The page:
At best, a proverb can but convey one aspect of truth, not the whole truth, true only in specific situations. ‘He who hesitates is lost’ could be a healthy exhortation to someone who tends to be introverted, analytical and indecisive when faced with a daunting challenge. But ‘Look before you leap’ – quite the opposite – could be better advice to give to the impulsive extrovert who can’t resist a dangerous dare.
In Proverbs 30:1-33 ‘Augur’ evidently liked to collect (or compose) pithy sayings, especially ‘the oracle’ that ‘the man declares’ (Proverbs 30:1-2) – was he ‘the man?
The introduction to the four small creatures (Proverbs 30:24) reads in the Hebrew text as: ‘Four [things are] little on earth but they [are] the wiser ones of those made wise.’ And they all have a couple of notable features in common: (a) they are all ‘small’ (when compared to animals of the farm or forest, and therefore are vulnerable, and (b) they ‘are exceedingly wise’ in some particular aspect of their behaviour – from which ‘Augur son of Jakeh’ believes we could ‘learn … wisdom’ (Proverbs 30:1, 3) to benefit our own lives. Their wisdom is not attained by rational calculation; they are ‘made wise’ innately by their Creator. Augur began his collection of proverbs with a personal confession of his failure to connect with God, the personal source of all wisdom: ‘I am weary, O God … I have not learned wisdom, nor have I knowledge of the Holy One’ (Proverbs 30:1-3). Now he wants to rectify this fault (Proverbs 30:5-9).
- The ants (Proverbs 30:25) show us the wisdom of ‘when’
(a) ‘The ants as a people not strong’ – when compared, say, to the oxen or the horses. However, anyone who has observed a colony of ants has been impressed by the size and weight of some of the objects they can carry. (b) ‘yet they provide their food in the summer.’ Earlier in this book of wisdom, Solomon had also observed how hard they worked at storing food at harvest time, an object lesson to the sluggard (Proverbs 6:6-11).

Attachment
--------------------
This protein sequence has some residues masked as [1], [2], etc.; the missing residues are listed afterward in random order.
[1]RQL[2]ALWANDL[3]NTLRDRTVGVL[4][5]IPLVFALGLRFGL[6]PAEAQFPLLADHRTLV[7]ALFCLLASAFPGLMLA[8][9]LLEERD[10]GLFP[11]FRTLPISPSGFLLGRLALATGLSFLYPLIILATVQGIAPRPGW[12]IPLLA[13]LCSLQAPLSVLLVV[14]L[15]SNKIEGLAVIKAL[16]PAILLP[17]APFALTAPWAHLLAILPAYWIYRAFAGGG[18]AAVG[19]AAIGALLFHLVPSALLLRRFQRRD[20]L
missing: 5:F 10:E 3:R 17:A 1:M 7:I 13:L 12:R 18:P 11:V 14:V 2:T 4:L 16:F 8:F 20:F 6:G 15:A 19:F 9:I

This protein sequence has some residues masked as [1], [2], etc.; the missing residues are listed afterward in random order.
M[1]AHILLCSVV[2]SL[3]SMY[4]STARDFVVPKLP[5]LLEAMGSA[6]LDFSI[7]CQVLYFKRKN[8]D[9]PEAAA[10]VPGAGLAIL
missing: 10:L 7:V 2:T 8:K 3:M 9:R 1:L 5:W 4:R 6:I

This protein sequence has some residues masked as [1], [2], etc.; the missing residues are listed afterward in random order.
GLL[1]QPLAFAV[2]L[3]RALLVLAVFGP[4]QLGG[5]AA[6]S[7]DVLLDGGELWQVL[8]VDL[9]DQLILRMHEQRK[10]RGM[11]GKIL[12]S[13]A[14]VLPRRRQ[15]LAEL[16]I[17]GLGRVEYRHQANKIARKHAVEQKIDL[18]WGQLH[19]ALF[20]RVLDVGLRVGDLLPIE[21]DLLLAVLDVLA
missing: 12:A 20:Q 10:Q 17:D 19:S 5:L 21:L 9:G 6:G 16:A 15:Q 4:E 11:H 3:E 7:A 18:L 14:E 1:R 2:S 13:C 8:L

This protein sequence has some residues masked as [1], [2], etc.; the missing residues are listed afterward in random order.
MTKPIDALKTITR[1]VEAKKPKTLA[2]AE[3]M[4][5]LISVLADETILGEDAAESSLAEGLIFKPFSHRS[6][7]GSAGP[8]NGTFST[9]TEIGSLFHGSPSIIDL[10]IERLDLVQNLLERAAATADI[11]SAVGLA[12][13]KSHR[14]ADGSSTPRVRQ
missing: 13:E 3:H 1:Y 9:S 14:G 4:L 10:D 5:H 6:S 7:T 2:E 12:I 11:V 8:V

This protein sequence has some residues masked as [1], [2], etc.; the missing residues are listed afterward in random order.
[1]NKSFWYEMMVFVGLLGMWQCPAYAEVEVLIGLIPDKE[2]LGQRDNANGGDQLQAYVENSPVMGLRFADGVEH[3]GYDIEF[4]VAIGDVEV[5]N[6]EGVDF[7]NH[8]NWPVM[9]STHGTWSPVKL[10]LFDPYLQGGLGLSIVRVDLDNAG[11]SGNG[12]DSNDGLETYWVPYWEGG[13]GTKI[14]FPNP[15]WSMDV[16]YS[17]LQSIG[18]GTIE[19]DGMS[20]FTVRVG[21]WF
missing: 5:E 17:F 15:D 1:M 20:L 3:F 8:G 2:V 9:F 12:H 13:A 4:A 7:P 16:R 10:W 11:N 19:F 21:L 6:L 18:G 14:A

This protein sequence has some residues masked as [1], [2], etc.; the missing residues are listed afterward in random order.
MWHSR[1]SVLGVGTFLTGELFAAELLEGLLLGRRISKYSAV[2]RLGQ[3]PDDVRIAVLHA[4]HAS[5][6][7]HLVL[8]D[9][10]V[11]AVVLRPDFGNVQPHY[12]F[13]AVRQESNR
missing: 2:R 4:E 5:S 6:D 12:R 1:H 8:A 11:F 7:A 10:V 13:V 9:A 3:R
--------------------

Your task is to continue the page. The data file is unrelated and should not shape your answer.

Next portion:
* Lesson One: Be diligent in the season of opportunity.
And we must not overlook Jesus’ way for us to provide for our future. Not by hoarding, for it is the ‘one who has left house … brothers … lands, for my sake and for the gospel … who will … receive a hundredfold … houses and brothers … and lands, with persecutions, and in the age to come eternal life’ (Mark 10:29-30), and ‘whoever gives one of these little ones even a cup of cold water because he is a disciple … he will by no means lose his reward’ (Matthew 10:42; Revelation 14:12).
- The rock badgers (or hyraxes, Proverbs 30:26) practise the wisdom of ‘where’
(a) They ‘are a people not mighty’ (b) ‘yet they make their homes in the cliffs.’
* Lesson Two: Be securely at home on high (‘in the heavenly places’, Ephesians 2:6).
- The locusts (Proverbs 30:27) display the wisdom of ‘how’
(a) They ‘have no king’; (b) ‘yet all of them march in rank.’ The widespread military demolition they can cause is described in Joel 1 and 2: ‘they march …; They do not jostle one another… they burst through the weapons and are not halted’ (Joel 2:7-8).
* Lesson Three: Be cooperative and withstand the enemy – in unity is strength.
- The lizard (Proverbs 30:28) exercises the wisdom of ‘who’
(a) ‘you can take in your hands’ and capture or kill, (b) ‘yet it is in king’s palaces’.
* Lesson Four: Be yourself, humbly unselfconscious – Remember: ‘The earth is the Lord’s and everything in it’, so be at home in God’s world.